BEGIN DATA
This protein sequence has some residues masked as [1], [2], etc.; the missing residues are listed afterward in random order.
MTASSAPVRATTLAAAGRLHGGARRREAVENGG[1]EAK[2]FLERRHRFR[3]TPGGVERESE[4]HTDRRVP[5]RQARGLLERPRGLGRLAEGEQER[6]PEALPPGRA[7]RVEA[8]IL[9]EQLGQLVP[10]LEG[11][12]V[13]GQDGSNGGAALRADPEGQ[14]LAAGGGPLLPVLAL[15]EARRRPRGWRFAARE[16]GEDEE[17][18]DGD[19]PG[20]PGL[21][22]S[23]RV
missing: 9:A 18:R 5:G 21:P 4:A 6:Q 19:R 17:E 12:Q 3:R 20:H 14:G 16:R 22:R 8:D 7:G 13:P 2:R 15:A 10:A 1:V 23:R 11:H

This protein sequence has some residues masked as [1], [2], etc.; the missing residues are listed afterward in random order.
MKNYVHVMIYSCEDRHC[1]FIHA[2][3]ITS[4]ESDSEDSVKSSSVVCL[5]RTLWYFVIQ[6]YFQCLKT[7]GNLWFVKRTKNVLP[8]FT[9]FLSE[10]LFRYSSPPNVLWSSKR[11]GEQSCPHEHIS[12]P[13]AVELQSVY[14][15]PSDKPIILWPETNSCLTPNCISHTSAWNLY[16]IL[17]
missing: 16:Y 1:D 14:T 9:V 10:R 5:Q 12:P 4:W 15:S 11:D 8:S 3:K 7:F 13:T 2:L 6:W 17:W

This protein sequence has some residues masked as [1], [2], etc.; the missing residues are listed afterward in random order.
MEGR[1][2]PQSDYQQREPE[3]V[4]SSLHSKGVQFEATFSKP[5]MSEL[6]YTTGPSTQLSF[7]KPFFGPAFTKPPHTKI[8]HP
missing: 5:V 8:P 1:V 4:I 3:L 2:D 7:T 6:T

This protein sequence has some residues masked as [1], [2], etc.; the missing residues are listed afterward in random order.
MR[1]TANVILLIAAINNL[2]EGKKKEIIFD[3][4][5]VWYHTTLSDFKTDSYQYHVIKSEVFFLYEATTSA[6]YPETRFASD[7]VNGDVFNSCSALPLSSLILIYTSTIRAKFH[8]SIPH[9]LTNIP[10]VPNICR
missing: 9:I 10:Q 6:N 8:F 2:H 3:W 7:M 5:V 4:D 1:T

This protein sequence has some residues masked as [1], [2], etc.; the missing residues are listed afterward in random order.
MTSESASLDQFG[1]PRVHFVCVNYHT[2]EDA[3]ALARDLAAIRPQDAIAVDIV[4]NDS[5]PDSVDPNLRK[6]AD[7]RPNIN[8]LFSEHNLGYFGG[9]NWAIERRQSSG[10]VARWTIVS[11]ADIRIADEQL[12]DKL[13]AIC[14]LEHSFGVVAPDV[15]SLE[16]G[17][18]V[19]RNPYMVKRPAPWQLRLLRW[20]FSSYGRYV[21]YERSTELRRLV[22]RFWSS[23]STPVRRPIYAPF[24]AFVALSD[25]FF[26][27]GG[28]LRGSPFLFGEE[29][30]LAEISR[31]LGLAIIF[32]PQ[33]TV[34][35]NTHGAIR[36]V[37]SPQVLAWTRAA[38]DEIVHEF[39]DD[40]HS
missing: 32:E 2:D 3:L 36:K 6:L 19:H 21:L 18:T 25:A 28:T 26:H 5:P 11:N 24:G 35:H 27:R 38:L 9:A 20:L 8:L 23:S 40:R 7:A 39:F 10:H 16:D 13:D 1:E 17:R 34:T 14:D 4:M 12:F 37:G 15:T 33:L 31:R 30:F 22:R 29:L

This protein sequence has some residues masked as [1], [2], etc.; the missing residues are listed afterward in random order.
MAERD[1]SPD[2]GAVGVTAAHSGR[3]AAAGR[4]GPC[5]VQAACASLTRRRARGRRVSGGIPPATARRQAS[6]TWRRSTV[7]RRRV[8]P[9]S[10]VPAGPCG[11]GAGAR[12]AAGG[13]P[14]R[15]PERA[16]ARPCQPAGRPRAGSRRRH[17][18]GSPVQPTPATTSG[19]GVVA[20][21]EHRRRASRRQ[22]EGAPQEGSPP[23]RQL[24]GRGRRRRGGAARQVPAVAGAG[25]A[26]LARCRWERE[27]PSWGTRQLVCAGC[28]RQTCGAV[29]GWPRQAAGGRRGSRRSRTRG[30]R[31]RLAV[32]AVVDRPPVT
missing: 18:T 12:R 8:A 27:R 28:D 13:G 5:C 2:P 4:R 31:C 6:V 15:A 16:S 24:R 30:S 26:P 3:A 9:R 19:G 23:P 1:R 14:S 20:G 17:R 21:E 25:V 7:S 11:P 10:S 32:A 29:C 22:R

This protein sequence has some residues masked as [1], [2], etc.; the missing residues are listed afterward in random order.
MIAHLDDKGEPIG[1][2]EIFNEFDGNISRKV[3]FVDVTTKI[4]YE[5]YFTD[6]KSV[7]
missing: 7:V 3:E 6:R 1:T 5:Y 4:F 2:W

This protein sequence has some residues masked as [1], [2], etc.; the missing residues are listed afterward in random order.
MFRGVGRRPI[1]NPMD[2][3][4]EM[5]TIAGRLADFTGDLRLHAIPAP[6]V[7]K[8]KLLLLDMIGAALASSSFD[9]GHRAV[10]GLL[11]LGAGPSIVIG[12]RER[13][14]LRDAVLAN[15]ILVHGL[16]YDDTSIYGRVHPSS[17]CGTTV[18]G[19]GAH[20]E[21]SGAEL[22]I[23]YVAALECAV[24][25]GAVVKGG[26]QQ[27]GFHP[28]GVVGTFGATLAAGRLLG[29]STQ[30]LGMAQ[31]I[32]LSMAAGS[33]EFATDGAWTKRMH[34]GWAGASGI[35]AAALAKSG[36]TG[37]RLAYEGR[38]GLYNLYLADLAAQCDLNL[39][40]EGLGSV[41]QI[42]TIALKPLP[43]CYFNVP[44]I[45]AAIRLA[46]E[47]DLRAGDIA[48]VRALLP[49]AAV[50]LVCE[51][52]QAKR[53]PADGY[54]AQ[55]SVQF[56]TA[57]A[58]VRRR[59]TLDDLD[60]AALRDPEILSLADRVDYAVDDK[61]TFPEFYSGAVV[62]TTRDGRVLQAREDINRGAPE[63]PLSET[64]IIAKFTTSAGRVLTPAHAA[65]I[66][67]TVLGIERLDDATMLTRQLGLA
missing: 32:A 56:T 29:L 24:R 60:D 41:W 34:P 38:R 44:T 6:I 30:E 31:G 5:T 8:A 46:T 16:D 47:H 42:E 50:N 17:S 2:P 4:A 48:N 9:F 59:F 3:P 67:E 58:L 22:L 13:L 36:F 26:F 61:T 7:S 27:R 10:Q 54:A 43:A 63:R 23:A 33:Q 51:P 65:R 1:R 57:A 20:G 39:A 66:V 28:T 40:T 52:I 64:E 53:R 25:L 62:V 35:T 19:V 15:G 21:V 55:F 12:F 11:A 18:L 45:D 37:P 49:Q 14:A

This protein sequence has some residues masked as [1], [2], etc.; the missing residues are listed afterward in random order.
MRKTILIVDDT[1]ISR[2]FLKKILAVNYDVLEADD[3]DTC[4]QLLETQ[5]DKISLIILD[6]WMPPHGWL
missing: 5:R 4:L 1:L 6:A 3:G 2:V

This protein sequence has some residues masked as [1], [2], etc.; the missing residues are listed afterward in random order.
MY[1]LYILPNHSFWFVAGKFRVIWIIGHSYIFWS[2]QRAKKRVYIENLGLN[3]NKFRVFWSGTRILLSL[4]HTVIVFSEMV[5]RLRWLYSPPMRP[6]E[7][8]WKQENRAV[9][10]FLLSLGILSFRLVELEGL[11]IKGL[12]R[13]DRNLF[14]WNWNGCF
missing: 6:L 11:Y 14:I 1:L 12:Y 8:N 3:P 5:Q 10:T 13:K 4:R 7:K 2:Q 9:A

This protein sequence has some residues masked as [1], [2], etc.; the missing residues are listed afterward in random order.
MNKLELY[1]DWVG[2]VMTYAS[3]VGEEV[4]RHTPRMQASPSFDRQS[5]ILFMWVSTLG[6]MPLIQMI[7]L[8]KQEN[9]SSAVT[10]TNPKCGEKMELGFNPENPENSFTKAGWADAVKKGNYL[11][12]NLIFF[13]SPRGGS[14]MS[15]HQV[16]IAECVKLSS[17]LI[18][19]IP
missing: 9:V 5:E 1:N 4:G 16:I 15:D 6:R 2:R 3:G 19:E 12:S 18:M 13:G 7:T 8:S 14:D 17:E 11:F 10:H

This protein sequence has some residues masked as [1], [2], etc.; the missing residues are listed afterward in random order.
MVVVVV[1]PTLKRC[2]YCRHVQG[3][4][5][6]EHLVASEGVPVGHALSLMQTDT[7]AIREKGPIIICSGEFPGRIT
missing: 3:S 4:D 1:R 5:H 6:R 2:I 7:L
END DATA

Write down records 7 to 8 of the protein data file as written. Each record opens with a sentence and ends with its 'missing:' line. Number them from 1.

This protein sequence has some residues masked as [1], [2], etc.; the missing residues are listed afterward in random order.
MIAHLDDKGEPIG[1][2]EIFNEFDGNISRKV[3]FVDVTTKI[4]YE[5]YFTD[6]KSV[7]
missing: 7:V 3:E 6:R 1:T 5:Y 4:F 2:W

This protein sequence has some residues masked as [1], [2], etc.; the missing residues are listed afterward in random order.
MFRGVGRRPI[1]NPMD[2][3][4]EM[5]TIAGRLADFTGDLRLHAIPAP[6]V[7]K[8]KLLLLDMIGAALASSSFD[9]GHRAV[10]GLL[11]LGAGPSIVIG[12]RER[13][14]LRDAVLAN[15]ILVHGL[16]YDDTSIYGRVHPSS[17]CGTTV[18]G[19]GAH[20]E[21]SGAEL[22]I[23]YVAALECAV[24][25]GAVVKGG[26]QQ[27]GFHP[28]GVVGTFGATLAAGRLLG[29]STQ[30]LGMAQ[31]I[32]LSMAAGS[33]EFATDGAWTKRMH[34]GWAGASGI[35]AAALAKSG[36]TG[37]RLAYEGR[38]GLYNLYLADLAAQCDLNL[39][40]EGLGSV[41]QI[42]TIALKPLP[43]CYFNVP[44]I[45]AAIRLA[46]E[47]DLRAGDIA[48]VRALLP[49]AAV[50]LVCE[51][52]QAKR[53]PADGY[54]AQ[55]SVQF[56]TA[57]A[58]VRRR[59]TLDDLD[60]AALRDPEILSLADRVDYAVDDK[61]TFPEFYSGAVV[62]TTRDGRVLQAREDINRGAPE[63]PLSET[64]IIAKFTTSAGRVLTPAHAA[65]I[66][67]TVLGIERLDDATMLTRQLGLA
missing: 32:A 56:T 29:L 24:R 60:D 41:W 34:P 38:R 44:T 6:I 30:E 31:G 5:T 8:A 46:T 16:D 47:H 42:E 50:N 17:S 2:P 4:A 48:N 9:F 59:F 3:P 67:E 58:L 22:L 13:L 36:F 26:F 61:T 7:S 27:R 10:Q 54:A 43:A 63:R 23:A 33:Q 51:P 65:R 1:R 57:A 20:G 39:A 66:V 28:T 40:T 52:I 64:E 53:R 25:L 62:V 35:T 19:V 15:G 21:V 55:F 12:F 11:A 18:L 45:D 37:P 49:Q 14:A